Nevertheless, the discussion in Massachusetts raises an interesting question: what is the right minimum driving age? To consider this issue, it is useful to ask what would happen if the government imposed no minimum driving age at all.
Most people assume the results would disastrous. Without a minimum legal driving age, according to this view, many young teens would drive and leave death and destruction in their wake.
I am not about to suggest that governments should repeal the minimum driving age laws. But the view that repeal would have catastrophic results is likely too pessimistic. In the absence of government-imposed minimum driving ages, two private mechanisms would constrain at least some “underage” driving.
The first mechanism is parents. Few want their 8 year olds driving the family car, for all the obvious reasons. Many parents might want, say, their 14 year old to drive the car on occasion. But most parents would allow this only under restrictive, safe circumstances, such when a parent is in the car or for a short trip to the local grocery store.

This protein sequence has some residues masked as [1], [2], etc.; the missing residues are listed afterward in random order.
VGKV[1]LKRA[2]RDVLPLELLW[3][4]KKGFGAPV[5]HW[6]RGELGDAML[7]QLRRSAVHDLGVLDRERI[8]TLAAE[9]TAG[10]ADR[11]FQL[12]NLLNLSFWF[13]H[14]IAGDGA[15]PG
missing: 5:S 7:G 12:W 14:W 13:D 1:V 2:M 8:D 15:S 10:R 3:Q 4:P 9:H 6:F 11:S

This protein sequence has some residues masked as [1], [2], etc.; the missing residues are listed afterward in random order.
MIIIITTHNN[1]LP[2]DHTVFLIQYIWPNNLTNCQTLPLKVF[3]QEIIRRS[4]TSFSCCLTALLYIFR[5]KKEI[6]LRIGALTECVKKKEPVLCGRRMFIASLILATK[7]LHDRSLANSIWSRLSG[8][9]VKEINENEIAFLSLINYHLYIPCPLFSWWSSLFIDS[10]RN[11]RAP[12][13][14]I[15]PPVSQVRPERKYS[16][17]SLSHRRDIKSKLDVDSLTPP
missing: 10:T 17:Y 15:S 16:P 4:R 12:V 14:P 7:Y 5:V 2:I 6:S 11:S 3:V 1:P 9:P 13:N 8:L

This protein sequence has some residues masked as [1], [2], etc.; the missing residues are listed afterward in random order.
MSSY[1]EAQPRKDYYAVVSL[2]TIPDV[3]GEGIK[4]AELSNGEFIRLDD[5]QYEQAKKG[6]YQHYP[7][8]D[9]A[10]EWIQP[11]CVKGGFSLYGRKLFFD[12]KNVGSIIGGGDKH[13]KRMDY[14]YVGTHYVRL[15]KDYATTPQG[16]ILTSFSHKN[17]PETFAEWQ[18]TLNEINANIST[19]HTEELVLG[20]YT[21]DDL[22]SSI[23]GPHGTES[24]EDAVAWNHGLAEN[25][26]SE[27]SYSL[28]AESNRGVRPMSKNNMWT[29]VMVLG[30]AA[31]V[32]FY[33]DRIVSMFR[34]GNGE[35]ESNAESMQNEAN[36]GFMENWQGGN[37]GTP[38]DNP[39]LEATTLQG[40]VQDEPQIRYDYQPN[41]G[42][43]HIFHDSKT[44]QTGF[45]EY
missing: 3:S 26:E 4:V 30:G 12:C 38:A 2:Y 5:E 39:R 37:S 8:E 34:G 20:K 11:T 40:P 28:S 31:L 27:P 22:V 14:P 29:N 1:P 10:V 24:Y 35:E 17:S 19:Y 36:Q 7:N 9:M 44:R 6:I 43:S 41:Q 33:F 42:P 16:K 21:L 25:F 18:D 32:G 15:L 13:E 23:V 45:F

Would the discipline exercised by parents be perfect? Of course not, but it would probably not be trivial either. Parents care about their children, so many, perhaps most, would discourage unreasonable risk-taking.
The second private mechanism that would discipline teen-driving is insurance. Current laws mandate auto insurance, and most people want insurance in any case. In the absence of a minimum legal driving age, insurance companies would likely impose minimum driving ages as a condition of coverage. Or, they would charge outlandishly high rates for coverage of young teens.
The potential upside of the private approach is that it might allow for variety that does not exist under current law. For example, some insurance companies might grant coverage at reasonable rates for young teens who have taken extensive drivers’ ed, or who have passed rigorous driving tests, or who live in rural areas. This variety might produce a better balance between the benefits of a lower driving age and the cost. This is not guaranteed by any means. But neither is it guaranteed that the private approach would be worse than current policy.
Does this discussion mean I support repeal of minimum legal driving ages? No, or at least, not yet. It does make me curious about whether accident rates are substantially different in states with low minimum driving ages. And it makes me doubt that raising the minimum driving age in Massachusetts is a good idea, absent evidence that a higher age would reduce accidents enough to justify the added inconvenience to teen drivers and their families.